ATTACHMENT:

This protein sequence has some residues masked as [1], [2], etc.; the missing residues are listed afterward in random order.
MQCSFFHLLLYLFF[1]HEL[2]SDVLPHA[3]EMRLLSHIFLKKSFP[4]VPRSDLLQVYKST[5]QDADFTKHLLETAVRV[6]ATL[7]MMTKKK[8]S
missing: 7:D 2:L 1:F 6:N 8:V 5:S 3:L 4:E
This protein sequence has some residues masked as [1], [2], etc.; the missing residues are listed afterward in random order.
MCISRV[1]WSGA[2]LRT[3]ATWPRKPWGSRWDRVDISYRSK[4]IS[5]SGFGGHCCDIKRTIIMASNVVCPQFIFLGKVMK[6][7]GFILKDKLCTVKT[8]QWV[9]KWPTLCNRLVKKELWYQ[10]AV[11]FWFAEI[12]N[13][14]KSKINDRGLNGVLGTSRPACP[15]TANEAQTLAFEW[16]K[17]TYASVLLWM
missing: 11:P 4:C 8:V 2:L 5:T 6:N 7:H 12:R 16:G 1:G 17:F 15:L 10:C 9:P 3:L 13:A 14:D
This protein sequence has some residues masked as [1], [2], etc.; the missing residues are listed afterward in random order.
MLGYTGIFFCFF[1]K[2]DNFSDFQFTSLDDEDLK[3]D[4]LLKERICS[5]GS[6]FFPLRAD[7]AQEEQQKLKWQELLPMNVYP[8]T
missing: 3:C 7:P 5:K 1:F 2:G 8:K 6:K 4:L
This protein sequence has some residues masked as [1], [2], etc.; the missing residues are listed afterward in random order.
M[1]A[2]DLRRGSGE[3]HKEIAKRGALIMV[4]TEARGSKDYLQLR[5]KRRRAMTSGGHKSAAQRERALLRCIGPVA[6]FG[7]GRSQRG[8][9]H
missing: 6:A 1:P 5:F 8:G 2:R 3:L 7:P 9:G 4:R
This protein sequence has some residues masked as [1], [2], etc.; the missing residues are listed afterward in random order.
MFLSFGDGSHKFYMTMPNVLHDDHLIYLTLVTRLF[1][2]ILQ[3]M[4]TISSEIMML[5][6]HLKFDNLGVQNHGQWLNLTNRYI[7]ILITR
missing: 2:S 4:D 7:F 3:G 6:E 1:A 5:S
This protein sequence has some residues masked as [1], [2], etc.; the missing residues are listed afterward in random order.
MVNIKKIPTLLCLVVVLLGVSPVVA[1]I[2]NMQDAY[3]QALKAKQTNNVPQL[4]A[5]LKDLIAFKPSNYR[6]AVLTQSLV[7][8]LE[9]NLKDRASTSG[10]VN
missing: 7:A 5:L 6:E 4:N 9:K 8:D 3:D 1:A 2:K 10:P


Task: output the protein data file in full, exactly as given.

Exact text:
This protein sequence has some residues masked as [1], [2], etc.; the missing residues are listed afterward in random order.
MQCSFFHLLLYLFF[1]HEL[2]SDVLPHA[3]EMRLLSHIFLKKSFP[4]VPRSDLLQVYKST[5]QDADFTKHLLETAVRV[6]ATL[7]MMTKKK[8]S
missing: 7:D 2:L 1:F 6:N 8:V 5:S 3:L 4:E
This protein sequence has some residues masked as [1], [2], etc.; the missing residues are listed afterward in random order.
MCISRV[1]WSGA[2]LRT[3]ATWPRKPWGSRWDRVDISYRSK[4]IS[5]SGFGGHCCDIKRTIIMASNVVCPQFIFLGKVMK[6][7]GFILKDKLCTVKT[8]QWV[9]KWPTLCNRLVKKELWYQ[10]AV[11]FWFAEI[12]N[13][14]KSKINDRGLNGVLGTSRPACP[15]TANEAQTLAFEW[16]K[17]TYASVLLWM
missing: 11:P 4:C 8:V 2:L 5:T 6:N 7:H 12:R 16:G 1:G 17:F 15:L 10:C 9:P 3:L 13:A 14:D
This protein sequence has some residues masked as [1], [2], etc.; the missing residues are listed afterward in random order.
MLGYTGIFFCFF[1]K[2]DNFSDFQFTSLDDEDLK[3]D[4]LLKERICS[5]GS[6]FFPLRAD[7]AQEEQQKLKWQELLPMNVYP[8]T
missing: 3:C 7:P 5:K 1:F 2:G 8:K 6:K 4:L
This protein sequence has some residues masked as [1], [2], etc.; the missing residues are listed afterward in random order.
M[1]A[2]DLRRGSGE[3]HKEIAKRGALIMV[4]TEARGSKDYLQLR[5]KRRRAMTSGGHKSAAQRERALLRCIGPVA[6]FG[7]GRSQRG[8][9]H
missing: 6:A 1:P 5:F 8:G 2:R 3:L 7:P 9:G 4:R
This protein sequence has some residues masked as [1], [2], etc.; the missing residues are listed afterward in random order.
MFLSFGDGSHKFYMTMPNVLHDDHLIYLTLVTRLF[1][2]ILQ[3]M[4]TISSEIMML[5][6]HLKFDNLGVQNHGQWLNLTNRYI[7]ILITR
missing: 2:S 4:D 7:F 3:G 6:E 1:A 5:S
This protein sequence has some residues masked as [1], [2], etc.; the missing residues are listed afterward in random order.
MVNIKKIPTLLCLVVVLLGVSPVVA[1]I[2]NMQDAY[3]QALKAKQTNNVPQL[4]A[5]LKDLIAFKPSNYR[6]AVLTQSLV[7][8]LE[9]NLKDRASTSG[10]VN
missing: 7:A 5:L 6:E 4:N 9:K 8:D 3:D 1:A 2:K 10:P